How an Israeli Farmer with a Lemonade Stand Helped Feed 20,000 Soldiers

Daniel Greenfield, a Shillman Journalism Fellow at the Freedom Center, is a New York writer focusing on radical Islam. He is completing a book on the international challenges America faces in the 21st century.


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This is a great story because it shows how much of what Israel does best is ad-hoc. Especially in wartime.

It also reminds me of how New Yorkers came to feed rescue workers after September 11. A lot of those rescue workers came down with cancer, another reminder that people get things right, where governments get them wrong. That’s true in Israel, where logistics is still a mess, and the US.

It all started with a lemonade stand. “I took my kids, and I said, let’s go buy some lemons and make lemonade for the soldiers driving by,” said Doron Elbaz, the owner of a farm next to Moshav Maslul, a small town near the Gaza border

During previous conflicts, Elbaz had organized convoys bearing food for soldiers going into Gaza. But when the current operation started on July 8, it was still unclear what kind of troops would be on the ground and how many soldiers would be serving in the area. So he decided to start small, posting on Facebook that anyone driving past his farm was invited for a free cup of homemade lemonade.

“Where can we drop off our donations?” the question immediately began pouring in from across the country. Food, clothing, toiletries, meat, bread, underwear, tomatoes, shampoo, steaks, baked goods, toothpaste, socks – the people of Israel were ready to deliver, Elbaz said. Joined by a few volunteers, he started making 1,000 meals a day, for soldiers who came to rest a bit under the shade, or for soldiers who called and said, please, send us some fresh food, we can’t take the army food anymore.

Now 250 volunteers are cooking 30,000 meals per day. Twenty thousand meals are sent to troops and other people in the field, while he serves 10,000 in a makeshift camp set up outside of his farm where soldiers can come to relax or hang out. He estimates about 50,000 people come through his rest stop every day, including volunteers, soldiers, police, medics, and other people associated with the war effort.

At the rest stop, which is called “Everything is free for soldiers,” volunteers offer their services to help soldiers relax. A dozen masseurs have set up tables to offer free massages. A barber was offering free haircuts and free shaves. Two mothers were helping soldiers wash their clothes in a sink.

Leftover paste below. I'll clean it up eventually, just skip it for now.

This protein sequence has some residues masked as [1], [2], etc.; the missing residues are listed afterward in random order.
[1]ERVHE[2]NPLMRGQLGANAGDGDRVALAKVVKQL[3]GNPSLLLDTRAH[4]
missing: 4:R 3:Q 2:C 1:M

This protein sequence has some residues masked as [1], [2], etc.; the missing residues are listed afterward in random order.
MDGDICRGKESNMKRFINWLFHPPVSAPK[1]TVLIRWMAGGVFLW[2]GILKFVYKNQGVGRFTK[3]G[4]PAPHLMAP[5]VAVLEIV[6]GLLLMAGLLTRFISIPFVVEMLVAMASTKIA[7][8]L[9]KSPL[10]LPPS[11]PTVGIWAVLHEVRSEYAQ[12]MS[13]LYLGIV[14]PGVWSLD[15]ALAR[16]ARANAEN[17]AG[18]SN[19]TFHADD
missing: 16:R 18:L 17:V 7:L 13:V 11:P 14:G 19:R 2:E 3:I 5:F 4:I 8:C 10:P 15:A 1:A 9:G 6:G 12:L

It’s also a reminder of how Israelis reacted during the Yom Kippur War when so many were called up urgently to the front lines with little prep time.

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  • bob smith

    Beautiful! Not much else needs be said.

  • Regina Edwards

    Such a wonderful feel-good story.

  • Stan

    To be fair, the Muslims set up gatherings kind of similar to this where they behead people.

    • objectivefactsmatter

      That’s right. This is the “moral equivalence” of an Islamic beheading: The height of community spirit you can observe in each culture.

      • Arf

        In Gaza, lending a hand to help the community means offering up your child so that one of those brave masked thugs can strap a bomb on that child. And if you don’t happen to have a child you can sacrifice, then strapping a bomb on your dog, donkey, sheep or goat will do. The media may not notice this but God does.

      • Svietka Riv

        dude-u gota learn sarcasm

  • Gee

    I remember all the kindness shown us in back in ’73. In Israel love of the people in the military has never left.

    This is why we fight – for the people of Israel

  • DogmaelJones1

    A wonderful story, Daniel. I wonder….Is the MSM noticing this? I guess not. Israelis are heartless and cruel, don’t you know?

    • Daniel Greenfield

      if it’s not a crying baby in Gaza, they couldn’t care less

      • iluvisrael

        And the world doesn’t seem to care if thousands are being slaughtered – unless there’s a Jew involved. Then they wake up with their selective outrage.

  • http://longhornproject.org/ Robin Rosenblatt

    It is better when we work together to help each other. It makes all of us stronger! That is what I am trying to do with the Israel Longhorn Project. Increase Israel’s meat production, improve meat quality, lower costs. But I need your help to do it. http://longhornproject.org

  • wileyvet

    That is how civilized people who love life do things. Great story Mr. Greenfield.

  • Arf

    The IDF is truly the people’s army. May God continue to bless them.

  • joan

    That reminds me of the North Platte Canteen that was set up during WWII to serve refreshments to U. S. soldiers passing through on trains on their way to war. It was a huge volunteer undertaking by the community, and it meant so much to the troops. God bless all those who care enough to help their troops!